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Sep. 4th, 2007 (UTC)

This is wonderful--thank you! I may have to add this to my memories as it touches on a couple of my own pet peeves about people's "understanding" of evolution.

Another couple of pet peeves of mine:

1. People assuming that if you say that something is an evolved trait, you must also be claiming it's a morally defensible trait. An example of this is when some scientists suggested that rape is an evolved behavior that has allowed men with little access to willing women to propagate their genes anyway. There was a huge feminist uproar about this--not attacking the actual science behind the suggestion, but attacking the idea that anyone would even dare voice this hypothesis. Evolution isn't morally based. Sometimes we evolve in ways that are politically incorrect. I don't think it's really fair that men are on average bigger and stronger than women, but I shouldn't attack scientists who study this and find it to be true. When a scientist tells us what *is,* they aren't telling us what *should* be. Nor are they telling us that we have no choice in the matter. Our genetic makeup isn't the only factor that governs our behavior.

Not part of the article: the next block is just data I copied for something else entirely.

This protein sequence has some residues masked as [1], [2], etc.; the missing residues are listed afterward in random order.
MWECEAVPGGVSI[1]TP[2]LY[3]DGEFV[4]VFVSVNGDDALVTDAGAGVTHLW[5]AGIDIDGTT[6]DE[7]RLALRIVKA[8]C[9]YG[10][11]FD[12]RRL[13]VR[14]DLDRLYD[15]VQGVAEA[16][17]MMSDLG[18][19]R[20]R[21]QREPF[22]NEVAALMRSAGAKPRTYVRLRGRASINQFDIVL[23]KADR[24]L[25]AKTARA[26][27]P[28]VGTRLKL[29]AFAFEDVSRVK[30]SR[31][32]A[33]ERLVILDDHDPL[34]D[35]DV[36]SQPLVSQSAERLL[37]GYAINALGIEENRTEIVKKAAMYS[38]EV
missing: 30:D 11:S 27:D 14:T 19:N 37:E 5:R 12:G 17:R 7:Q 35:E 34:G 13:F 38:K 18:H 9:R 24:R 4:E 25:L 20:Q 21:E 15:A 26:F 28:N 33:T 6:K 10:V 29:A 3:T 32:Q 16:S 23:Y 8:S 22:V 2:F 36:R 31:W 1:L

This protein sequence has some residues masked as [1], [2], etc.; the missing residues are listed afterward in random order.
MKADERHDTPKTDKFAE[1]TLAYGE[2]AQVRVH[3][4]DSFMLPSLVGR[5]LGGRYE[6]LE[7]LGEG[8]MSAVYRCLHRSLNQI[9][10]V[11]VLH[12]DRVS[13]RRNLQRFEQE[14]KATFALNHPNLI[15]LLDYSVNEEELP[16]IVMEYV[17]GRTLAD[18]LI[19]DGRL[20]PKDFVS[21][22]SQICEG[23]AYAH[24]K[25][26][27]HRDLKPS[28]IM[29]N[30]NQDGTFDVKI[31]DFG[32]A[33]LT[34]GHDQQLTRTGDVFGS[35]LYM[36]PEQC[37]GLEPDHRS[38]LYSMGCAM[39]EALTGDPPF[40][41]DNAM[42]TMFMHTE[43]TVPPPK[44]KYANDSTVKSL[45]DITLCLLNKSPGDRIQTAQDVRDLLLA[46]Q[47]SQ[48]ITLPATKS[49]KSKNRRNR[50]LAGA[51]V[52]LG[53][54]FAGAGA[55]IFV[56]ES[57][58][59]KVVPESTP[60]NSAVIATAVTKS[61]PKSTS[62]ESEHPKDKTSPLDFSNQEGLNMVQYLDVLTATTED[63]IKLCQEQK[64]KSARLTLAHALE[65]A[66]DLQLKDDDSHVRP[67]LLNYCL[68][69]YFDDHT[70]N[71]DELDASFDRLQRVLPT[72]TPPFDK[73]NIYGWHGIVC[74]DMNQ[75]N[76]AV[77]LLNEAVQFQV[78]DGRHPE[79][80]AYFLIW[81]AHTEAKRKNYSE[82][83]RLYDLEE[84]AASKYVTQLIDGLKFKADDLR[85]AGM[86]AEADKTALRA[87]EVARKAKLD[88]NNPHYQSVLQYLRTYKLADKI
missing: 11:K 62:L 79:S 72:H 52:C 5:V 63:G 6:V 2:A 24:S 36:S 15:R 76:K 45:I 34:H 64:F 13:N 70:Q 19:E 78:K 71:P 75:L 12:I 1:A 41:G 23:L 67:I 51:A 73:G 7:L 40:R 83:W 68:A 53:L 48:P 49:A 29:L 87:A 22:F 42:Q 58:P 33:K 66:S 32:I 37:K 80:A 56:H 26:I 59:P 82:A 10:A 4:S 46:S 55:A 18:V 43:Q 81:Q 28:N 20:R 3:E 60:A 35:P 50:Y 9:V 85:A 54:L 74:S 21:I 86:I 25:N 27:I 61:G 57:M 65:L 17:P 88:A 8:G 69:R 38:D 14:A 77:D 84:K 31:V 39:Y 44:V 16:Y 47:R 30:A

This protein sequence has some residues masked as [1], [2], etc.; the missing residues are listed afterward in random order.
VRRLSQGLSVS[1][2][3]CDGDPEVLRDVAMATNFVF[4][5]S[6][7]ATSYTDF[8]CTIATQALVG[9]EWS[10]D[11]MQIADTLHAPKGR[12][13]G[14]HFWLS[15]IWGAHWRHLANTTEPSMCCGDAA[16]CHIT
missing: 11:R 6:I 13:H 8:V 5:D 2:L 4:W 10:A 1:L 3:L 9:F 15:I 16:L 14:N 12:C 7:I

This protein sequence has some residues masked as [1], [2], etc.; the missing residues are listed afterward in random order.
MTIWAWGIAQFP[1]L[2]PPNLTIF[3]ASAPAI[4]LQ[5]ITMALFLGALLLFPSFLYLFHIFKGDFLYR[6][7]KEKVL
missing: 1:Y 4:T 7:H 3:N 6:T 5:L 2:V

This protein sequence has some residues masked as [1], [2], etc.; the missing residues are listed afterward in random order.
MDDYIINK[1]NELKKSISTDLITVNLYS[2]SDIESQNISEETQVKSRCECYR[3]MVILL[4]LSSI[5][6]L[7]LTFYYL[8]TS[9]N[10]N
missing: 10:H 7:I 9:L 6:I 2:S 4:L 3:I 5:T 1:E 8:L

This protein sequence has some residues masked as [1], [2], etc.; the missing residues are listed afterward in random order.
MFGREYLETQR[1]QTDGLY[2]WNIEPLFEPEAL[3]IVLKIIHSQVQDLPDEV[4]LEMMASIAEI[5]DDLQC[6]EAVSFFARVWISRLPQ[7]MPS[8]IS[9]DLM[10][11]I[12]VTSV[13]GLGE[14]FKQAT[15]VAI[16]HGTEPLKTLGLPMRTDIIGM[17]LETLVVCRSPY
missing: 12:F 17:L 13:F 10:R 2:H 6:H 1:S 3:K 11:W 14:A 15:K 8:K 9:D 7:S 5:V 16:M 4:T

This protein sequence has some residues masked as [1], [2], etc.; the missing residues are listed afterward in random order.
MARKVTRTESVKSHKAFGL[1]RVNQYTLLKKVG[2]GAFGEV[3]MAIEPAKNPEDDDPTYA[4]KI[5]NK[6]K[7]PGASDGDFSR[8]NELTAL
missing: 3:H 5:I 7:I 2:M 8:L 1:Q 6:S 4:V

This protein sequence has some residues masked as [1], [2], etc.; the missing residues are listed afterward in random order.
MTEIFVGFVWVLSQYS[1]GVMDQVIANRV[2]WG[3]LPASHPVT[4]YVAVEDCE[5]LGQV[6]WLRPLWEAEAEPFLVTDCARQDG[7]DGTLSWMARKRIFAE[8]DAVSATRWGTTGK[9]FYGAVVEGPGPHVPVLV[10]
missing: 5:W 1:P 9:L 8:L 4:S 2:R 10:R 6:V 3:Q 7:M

2. Similarly, and also something you touched on...I hate when people assume that an evolved trait is necessarily the ideal one. For instance, people promoting that "hunter-gatherer diet" claim that because we evolved in hunter-gatherer societies, a diet similar to that of our ancestors must be the healthiest one we can eat now. But just because our bodies adapted to survive and reproduce in certain limited conditions, that doesn't mean other conditions can't be even better. It's not like our ancestors had the opportunity to try. Certainly, some products of agriculture/industrialization *are* unhealthy for us, but others (such as access to dairy products, so that pregnant mothers don't wind up losing teeth with every child) are most definitely a good thing. The mother who loses all her teeth in childbearing (because the human body is designed to feed the fetus first, the mother last) is just as much of a reproductive success as today's toothy mom. But I'll take my cow's milk and pearly whites over a gummy stone-age grin anyday.

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